Pineapple leaves may find use in fat-trapping ingestibles
Two years ago, we heard about a highly absorbant hydrogel made from upcycled pineapple leaves. Some of the scientists who developed that gel are now saying that the leaves could also be used to absorb harmful fats from recently consumed foods in our digestive system.
For the new study – led by associate professors Duong Hai-Minh and Phan Toan Thang – researchers at the National University of Singapore started by drying and grinding pineapple leaves that had been obtained as an agricultural waste product.
When the resulting powder was tested in a lab-based system that simulated the acidic environment of the human digestive tract, it was found that 1 gram of the substance was capable of absorbing 45.1 grams (1.6 oz) of cooked fats. In order to make the powder easier to ingest, some of it was encapsulated, and some was pressed into the form of thin crackers.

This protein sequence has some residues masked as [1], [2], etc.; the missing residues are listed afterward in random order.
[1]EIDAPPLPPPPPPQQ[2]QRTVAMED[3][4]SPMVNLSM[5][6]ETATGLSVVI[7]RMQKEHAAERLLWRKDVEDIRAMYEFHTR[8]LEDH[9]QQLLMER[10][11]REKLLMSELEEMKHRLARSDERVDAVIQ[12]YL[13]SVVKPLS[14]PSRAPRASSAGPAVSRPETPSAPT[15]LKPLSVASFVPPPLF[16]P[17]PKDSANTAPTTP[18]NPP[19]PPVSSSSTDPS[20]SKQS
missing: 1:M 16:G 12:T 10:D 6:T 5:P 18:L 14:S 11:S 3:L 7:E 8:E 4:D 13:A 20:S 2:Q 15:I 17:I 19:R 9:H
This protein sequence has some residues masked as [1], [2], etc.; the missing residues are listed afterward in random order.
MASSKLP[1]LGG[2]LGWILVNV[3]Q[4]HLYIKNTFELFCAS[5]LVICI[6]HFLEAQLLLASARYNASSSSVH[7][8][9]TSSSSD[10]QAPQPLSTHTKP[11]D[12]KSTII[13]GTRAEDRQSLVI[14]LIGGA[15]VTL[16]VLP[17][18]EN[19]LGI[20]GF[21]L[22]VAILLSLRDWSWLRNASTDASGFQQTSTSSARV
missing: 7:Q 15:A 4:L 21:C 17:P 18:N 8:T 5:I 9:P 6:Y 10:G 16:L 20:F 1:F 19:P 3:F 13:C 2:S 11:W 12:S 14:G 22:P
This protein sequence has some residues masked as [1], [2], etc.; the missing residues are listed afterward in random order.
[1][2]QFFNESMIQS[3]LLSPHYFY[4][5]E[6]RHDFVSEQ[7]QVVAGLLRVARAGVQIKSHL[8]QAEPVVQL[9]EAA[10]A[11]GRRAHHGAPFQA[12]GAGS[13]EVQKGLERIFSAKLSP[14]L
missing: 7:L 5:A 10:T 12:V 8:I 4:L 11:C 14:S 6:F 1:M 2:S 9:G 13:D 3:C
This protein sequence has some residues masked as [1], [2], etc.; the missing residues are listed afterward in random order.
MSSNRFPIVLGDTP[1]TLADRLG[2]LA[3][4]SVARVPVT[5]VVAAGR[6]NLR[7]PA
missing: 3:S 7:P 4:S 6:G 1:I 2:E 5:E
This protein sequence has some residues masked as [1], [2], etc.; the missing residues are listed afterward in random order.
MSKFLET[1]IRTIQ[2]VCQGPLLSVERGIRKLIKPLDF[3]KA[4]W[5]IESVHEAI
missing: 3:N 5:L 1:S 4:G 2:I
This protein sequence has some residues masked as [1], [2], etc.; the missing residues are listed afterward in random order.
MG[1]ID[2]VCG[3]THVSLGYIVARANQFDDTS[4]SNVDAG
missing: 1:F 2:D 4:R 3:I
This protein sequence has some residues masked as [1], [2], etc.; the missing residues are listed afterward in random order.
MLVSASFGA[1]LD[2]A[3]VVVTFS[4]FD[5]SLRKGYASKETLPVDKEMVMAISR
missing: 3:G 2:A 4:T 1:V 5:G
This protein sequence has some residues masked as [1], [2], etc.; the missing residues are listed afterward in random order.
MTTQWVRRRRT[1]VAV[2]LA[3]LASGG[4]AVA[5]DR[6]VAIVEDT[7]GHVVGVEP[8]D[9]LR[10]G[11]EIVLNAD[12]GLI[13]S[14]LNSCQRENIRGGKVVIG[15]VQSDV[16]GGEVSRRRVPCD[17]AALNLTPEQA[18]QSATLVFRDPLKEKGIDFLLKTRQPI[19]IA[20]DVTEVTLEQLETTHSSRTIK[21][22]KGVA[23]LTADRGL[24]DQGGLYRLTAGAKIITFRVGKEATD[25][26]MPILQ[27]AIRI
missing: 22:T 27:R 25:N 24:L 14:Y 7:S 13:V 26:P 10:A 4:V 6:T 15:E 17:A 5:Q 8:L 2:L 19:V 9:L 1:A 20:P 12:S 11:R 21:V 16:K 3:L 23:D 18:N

"After ingestion, the capsule or cracker absorbs fatty compounds (such as animal fats) and form fat-coated fiber lumps," said Phan Toan Thang. "These fat-coated lumps will then be passed out from the digestive system in one to three days, similar to other foods we consume."
And while the mechanical properties of pineapple leaves make them well-suited to the task, the scientists have stated that other types of high-cellulose agricultural waste – such as sugarcane pulp – could also be used.
That said, more research needs to be conducted to see how effective the powder is in an actual human digestive tract. The university is currently seeking commercial partners to further develop the technology.
Source: National University of Singapore